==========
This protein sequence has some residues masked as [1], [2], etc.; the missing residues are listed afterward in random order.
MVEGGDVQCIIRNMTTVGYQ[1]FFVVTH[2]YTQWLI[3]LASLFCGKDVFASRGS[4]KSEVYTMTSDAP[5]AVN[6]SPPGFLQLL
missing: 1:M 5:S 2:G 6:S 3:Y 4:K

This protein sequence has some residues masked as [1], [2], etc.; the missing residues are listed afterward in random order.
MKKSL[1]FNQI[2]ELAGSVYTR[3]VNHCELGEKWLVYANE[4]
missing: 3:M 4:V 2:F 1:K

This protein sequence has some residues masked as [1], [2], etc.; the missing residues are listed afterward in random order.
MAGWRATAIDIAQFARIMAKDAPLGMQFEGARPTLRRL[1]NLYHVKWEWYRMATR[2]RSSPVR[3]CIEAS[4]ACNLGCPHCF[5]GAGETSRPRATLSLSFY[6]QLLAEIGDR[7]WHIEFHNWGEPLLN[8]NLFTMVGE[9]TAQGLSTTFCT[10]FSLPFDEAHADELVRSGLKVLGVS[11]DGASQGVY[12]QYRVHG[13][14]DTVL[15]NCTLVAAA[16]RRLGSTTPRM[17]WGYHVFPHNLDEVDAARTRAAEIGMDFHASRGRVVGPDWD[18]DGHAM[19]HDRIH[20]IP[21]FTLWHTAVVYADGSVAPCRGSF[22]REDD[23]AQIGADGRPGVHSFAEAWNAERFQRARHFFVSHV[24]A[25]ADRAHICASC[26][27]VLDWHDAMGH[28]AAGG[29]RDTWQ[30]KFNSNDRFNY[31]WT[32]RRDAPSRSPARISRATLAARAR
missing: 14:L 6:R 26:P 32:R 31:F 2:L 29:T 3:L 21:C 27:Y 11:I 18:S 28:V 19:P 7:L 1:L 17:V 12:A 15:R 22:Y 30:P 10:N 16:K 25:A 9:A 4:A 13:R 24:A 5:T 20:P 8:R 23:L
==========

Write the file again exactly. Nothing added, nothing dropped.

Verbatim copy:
This protein sequence has some residues masked as [1], [2], etc.; the missing residues are listed afterward in random order.
MVEGGDVQCIIRNMTTVGYQ[1]FFVVTH[2]YTQWLI[3]LASLFCGKDVFASRGS[4]KSEVYTMTSDAP[5]AVN[6]SPPGFLQLL
missing: 1:M 5:S 2:G 6:S 3:Y 4:K

This protein sequence has some residues masked as [1], [2], etc.; the missing residues are listed afterward in random order.
MKKSL[1]FNQI[2]ELAGSVYTR[3]VNHCELGEKWLVYANE[4]
missing: 3:M 4:V 2:F 1:K

This protein sequence has some residues masked as [1], [2], etc.; the missing residues are listed afterward in random order.
MAGWRATAIDIAQFARIMAKDAPLGMQFEGARPTLRRL[1]NLYHVKWEWYRMATR[2]RSSPVR[3]CIEAS[4]ACNLGCPHCF[5]GAGETSRPRATLSLSFY[6]QLLAEIGDR[7]WHIEFHNWGEPLLN[8]NLFTMVGE[9]TAQGLSTTFCT[10]FSLPFDEAHADELVRSGLKVLGVS[11]DGASQGVY[12]QYRVHG[13][14]DTVL[15]NCTLVAAA[16]RRLGSTTPRM[17]WGYHVFPHNLDEVDAARTRAAEIGMDFHASRGRVVGPDWD[18]DGHAM[19]HDRIH[20]IP[21]FTLWHTAVVYADGSVAPCRGSF[22]REDD[23]AQIGADGRPGVHSFAEAWNAERFQRARHFFVSHV[24]A[25]ADRAHICASC[26][27]VLDWHDAMGH[28]AAGG[29]RDTWQ[30]KFNSNDRFNY[31]WT[32]RRDAPSRSPARISRATLAARAR
missing: 14:L 6:R 26:P 32:R 31:F 2:L 29:T 3:L 21:C 27:Y 11:I 18:S 28:V 19:P 7:L 1:L 17:V 12:A 15:R 22:Y 30:P 10:N 16:K 25:A 9:A 4:A 13:R 24:A 5:T 20:P 8:R 23:L